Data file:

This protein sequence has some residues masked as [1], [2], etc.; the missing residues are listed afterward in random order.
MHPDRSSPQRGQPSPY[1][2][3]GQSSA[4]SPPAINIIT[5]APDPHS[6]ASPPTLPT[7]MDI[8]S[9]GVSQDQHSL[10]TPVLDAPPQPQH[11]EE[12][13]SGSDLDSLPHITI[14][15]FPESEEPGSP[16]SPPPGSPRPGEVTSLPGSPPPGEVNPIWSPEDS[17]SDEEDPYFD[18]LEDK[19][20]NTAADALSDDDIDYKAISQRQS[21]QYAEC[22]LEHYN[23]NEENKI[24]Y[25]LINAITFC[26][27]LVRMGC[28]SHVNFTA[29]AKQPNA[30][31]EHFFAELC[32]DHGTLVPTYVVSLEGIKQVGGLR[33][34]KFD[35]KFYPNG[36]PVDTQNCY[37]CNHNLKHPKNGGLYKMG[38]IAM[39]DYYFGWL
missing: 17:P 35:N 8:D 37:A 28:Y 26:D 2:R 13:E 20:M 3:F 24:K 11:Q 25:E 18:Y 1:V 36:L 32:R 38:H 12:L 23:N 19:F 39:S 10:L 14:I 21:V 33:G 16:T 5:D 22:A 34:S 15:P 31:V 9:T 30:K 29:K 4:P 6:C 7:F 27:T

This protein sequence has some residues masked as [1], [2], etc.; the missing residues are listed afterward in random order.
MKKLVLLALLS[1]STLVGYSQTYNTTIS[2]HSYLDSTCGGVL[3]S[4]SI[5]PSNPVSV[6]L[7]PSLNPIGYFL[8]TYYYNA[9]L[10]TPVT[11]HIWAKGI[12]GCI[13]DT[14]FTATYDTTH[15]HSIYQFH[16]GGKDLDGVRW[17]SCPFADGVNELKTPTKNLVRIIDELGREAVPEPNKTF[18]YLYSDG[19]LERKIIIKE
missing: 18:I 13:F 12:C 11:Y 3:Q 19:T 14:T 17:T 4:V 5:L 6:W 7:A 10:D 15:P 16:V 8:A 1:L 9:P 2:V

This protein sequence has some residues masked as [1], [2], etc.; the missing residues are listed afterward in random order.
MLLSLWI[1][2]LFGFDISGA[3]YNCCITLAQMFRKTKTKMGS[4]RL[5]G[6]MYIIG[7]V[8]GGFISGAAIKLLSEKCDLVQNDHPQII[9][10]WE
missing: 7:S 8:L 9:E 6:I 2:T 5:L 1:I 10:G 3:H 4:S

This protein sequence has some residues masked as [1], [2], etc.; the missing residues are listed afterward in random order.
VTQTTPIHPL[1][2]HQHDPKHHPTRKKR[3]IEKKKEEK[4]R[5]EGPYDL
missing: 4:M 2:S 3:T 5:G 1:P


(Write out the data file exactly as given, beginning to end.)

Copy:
This protein sequence has some residues masked as [1], [2], etc.; the missing residues are listed afterward in random order.
MHPDRSSPQRGQPSPY[1][2][3]GQSSA[4]SPPAINIIT[5]APDPHS[6]ASPPTLPT[7]MDI[8]S[9]GVSQDQHSL[10]TPVLDAPPQPQH[11]EE[12][13]SGSDLDSLPHITI[14][15]FPESEEPGSP[16]SPPPGSPRPGEVTSLPGSPPPGEVNPIWSPEDS[17]SDEEDPYFD[18]LEDK[19][20]NTAADALSDDDIDYKAISQRQS[21]QYAEC[22]LEHYN[23]NEENKI[24]Y[25]LINAITFC[26][27]LVRMGC[28]SHVNFTA[29]AKQPNA[30][31]EHFFAELC[32]DHGTLVPTYVVSLEGIKQVGGLR[33][34]KFD[35]KFYPNG[36]PVDTQNCY[37]CNHNLKHPKNGGLYKMG[38]IAM[39]DYYFGWL
missing: 17:P 35:N 8:D 37:A 28:Y 26:D 2:R 13:E 20:M 3:F 24:K 11:Q 25:E 18:Y 1:V 36:L 32:R 38:H 12:L 23:N 19:F 39:S 10:L 14:I 21:V 33:G 16:T 5:D 22:A 34:S 15:P 31:V 9:T 30:K 29:K 4:P 6:C 7:F 27:T

This protein sequence has some residues masked as [1], [2], etc.; the missing residues are listed afterward in random order.
MKKLVLLALLS[1]STLVGYSQTYNTTIS[2]HSYLDSTCGGVL[3]S[4]SI[5]PSNPVSV[6]L[7]PSLNPIGYFL[8]TYYYNA[9]L[10]TPVT[11]HIWAKGI[12]GCI[13]DT[14]FTATYDTTH[15]HSIYQFH[16]GGKDLDGVRW[17]SCPFADGVNELKTPTKNLVRIIDELGREAVPEPNKTF[18]YLYSDG[19]LERKIIIKE
missing: 18:I 13:F 12:C 11:Y 3:Q 19:T 14:T 17:T 4:V 5:L 6:W 7:A 10:D 15:P 16:V 8:A 1:L 9:P 2:V

This protein sequence has some residues masked as [1], [2], etc.; the missing residues are listed afterward in random order.
MLLSLWI[1][2]LFGFDISGA[3]YNCCITLAQMFRKTKTKMGS[4]RL[5]G[6]MYIIG[7]V[8]GGFISGAAIKLLSEKCDLVQNDHPQII[9][10]WE
missing: 7:S 8:L 9:E 6:I 2:T 5:L 1:I 10:G 3:H 4:S

This protein sequence has some residues masked as [1], [2], etc.; the missing residues are listed afterward in random order.
VTQTTPIHPL[1][2]HQHDPKHHPTRKKR[3]IEKKKEEK[4]R[5]EGPYDL
missing: 4:M 2:S 3:T 5:G 1:P